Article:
As you may be aware, users of WordPress sites are having one of the most fierce attacks happen to them in years. There are over 90,000 IP addresses invoking this attack on WordPress sites with brute force. The reason for the attack is unknown.
As a blogger, I’m nervous myself. It makes you wonder if you should have built your site from scratch, rather than use WordPress. But WordPress is a cheap easy way to get your business up and running and thousands of businesses run not only their blogs on the platform, but their entire website. That’s a big investment. For small businesses or sole proprietors it’s their bread and butter.
However, there are some things you can do to protect your site, and if your site does get hacked, you’ll be able to restore it.
- Install a security scan.There are quite a number of plugins available for you to install a scan that will alert you of failed login attempts or failed password attempts. They also alert you to bots, crawlers, malware, and more. Some recommendations for security plugins are:
- Sucuri Security Scan – http://wordpress.org/extend/plugins/sucuri-scanner/
- WP Security Scan – http://wordpress.org/extend/plugins/wp-security-scan/
- Login Lockdown – http://wordpress.org/extend/plugins/login-lockdown/
- BulletProof Security – http://wordpress.org/extend/plugins/bulletproof-security/
- WordFence – http://wordpress.org/extend/plugins/wordfence/
- Backup your WordPress site.If you should be the victim of a malicious attack, then make sure you have a backup of your WordPress site. A new client of mine has had this happen to her twice and she had to rebuild the website from scratch the first time, and luckily she had a backup of the site the second time. I know you might think, “why would anyone want to hack my site?” But it’s not personal. They just want something fun to do. It’s like a game to them. Some recommendations for backup plugins are:
- BackupWordPress – free – http://wordpress.org/extend/plugins/backupwordpress/
- Backup Buddy – costs $75 (2 licenses) http://ithemes.com/purchase/backupbuddy/
- Blog Vault – costs $9/month http://blogvault.net/
- Online Backup for WordPress – Free – http://wordpress.org/extend/plugins/wponlinebackup/
For more backup options see this post from ComputerWorld.
- Change your password. You should be changing your password frequently, about every 90-180 days. You should also make it complex with:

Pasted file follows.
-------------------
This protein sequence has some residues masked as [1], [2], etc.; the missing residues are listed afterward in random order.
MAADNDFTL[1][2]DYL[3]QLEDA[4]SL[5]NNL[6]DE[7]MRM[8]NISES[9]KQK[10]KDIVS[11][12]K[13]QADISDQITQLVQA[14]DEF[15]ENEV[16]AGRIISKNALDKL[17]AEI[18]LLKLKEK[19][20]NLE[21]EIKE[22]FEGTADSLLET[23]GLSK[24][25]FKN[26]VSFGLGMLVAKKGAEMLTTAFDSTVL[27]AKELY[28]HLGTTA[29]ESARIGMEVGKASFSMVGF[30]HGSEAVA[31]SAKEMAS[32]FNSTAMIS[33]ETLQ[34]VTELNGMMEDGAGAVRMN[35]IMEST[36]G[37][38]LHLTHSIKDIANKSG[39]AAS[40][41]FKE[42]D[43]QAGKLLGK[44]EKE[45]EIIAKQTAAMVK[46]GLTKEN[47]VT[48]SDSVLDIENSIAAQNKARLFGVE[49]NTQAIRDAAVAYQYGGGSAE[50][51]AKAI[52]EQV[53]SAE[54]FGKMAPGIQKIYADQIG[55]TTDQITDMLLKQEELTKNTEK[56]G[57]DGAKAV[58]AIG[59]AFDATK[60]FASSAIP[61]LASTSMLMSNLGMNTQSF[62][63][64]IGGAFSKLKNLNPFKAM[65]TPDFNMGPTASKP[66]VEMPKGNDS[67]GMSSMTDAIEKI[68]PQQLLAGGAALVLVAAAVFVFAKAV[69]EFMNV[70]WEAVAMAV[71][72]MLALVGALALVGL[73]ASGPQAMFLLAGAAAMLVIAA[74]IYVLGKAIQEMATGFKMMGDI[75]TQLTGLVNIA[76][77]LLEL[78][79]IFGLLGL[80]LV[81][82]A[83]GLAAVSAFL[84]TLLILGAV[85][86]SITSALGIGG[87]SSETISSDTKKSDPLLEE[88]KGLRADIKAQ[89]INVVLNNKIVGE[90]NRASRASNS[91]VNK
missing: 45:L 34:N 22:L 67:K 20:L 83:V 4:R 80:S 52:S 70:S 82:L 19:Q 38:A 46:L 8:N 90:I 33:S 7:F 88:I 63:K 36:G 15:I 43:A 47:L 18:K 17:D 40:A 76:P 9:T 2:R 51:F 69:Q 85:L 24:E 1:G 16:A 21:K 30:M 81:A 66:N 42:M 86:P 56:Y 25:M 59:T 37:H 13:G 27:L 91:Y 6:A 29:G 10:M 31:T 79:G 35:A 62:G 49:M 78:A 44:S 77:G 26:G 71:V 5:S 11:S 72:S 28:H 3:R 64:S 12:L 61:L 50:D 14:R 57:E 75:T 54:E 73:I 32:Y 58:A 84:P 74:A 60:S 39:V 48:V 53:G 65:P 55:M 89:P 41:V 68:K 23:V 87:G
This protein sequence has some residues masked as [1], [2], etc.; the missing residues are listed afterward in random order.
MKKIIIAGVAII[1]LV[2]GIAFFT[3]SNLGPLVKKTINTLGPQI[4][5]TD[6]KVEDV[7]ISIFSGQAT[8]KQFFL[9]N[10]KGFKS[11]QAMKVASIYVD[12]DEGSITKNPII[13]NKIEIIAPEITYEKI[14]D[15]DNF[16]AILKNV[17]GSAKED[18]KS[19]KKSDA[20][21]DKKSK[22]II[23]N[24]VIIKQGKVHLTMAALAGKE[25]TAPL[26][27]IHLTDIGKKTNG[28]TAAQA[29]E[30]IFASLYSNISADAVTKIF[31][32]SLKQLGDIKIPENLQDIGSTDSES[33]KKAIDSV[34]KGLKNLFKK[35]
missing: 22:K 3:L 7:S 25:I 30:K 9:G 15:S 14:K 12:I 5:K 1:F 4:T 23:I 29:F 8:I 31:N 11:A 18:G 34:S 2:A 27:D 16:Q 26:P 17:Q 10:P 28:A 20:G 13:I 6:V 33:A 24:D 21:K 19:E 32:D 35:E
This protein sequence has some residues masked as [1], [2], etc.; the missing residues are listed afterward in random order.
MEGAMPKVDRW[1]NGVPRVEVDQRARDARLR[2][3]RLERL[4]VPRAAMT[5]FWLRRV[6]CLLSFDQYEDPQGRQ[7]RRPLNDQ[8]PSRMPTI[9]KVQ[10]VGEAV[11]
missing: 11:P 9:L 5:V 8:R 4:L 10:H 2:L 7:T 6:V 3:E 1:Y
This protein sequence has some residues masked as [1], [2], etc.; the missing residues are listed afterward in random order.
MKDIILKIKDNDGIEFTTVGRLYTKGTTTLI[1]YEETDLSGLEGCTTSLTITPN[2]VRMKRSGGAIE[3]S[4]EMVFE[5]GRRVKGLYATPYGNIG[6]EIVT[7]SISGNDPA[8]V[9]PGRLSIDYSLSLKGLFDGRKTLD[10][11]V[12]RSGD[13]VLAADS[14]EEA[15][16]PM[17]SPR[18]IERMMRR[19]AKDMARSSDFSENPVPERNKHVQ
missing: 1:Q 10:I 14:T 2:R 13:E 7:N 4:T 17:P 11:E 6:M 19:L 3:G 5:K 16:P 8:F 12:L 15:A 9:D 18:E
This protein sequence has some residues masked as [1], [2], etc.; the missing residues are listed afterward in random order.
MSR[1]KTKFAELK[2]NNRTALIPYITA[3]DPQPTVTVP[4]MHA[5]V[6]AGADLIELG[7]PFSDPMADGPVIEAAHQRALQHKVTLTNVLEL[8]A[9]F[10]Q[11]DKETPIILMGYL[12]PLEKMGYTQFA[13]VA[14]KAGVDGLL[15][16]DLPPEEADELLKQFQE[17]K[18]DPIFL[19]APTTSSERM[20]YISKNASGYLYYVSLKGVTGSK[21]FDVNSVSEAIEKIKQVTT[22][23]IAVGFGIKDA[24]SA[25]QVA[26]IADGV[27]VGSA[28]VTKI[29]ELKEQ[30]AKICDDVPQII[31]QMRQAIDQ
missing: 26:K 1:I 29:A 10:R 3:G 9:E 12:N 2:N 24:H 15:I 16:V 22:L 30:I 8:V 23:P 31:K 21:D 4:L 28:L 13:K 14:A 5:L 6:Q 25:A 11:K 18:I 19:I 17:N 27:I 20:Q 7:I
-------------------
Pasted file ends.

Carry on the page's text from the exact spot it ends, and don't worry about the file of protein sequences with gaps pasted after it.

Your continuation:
– At least 1 capital letter
– At least 1 number
– At least 1 control characters (such as: $#%@!&*?<>)
– At least 8 characters or longer
- Don’t let people subscribe to your blog. I know this sounds counter intuitive. But savvy readers of your blog probably make use of your RSS feed and probably utilize things like Google Reader or BlogLovin.
- You can password protect your posts or site.Meaning you could put a password on your posts or site so that anyone viewing content would have to log in.For each post there is an option of the post visibility. It defaults to Public, but you could set it to Password:
You could also enable a password protect plugin:
- (CodeCanyon) Private Content plugin – cost $14/one time fee – http://www.projects.lcweb.it/privatecontent?lc_preview
- WP-Member – $47/1 site – http://wp-member.com/
Bonus: See this additional tips by Jim Walker http://hackrepair.com/protecting-wordpress-against-brute-force-attacks
We hope you don’t get hacked. And we hope we don’t either. But we’ve heard that it’s imminent with so many IP addresses behind the attack. Unfortunately, comments will be monitored carefully moving forward. If they look like spam or we don’t know you, it will get marked as such and deleted.
And, as a result of this attack, we deleted all registered subscribers to the blog and beefed up our security. So if your comment doesn’t get approved, or your registration was deleted, please don’t be offended. It wasn’t personal. The best way to receive our content is to put it in your RSS feed or subscribe to our newsletter (which is also monitored). We sincerely apologize for any inconvenience.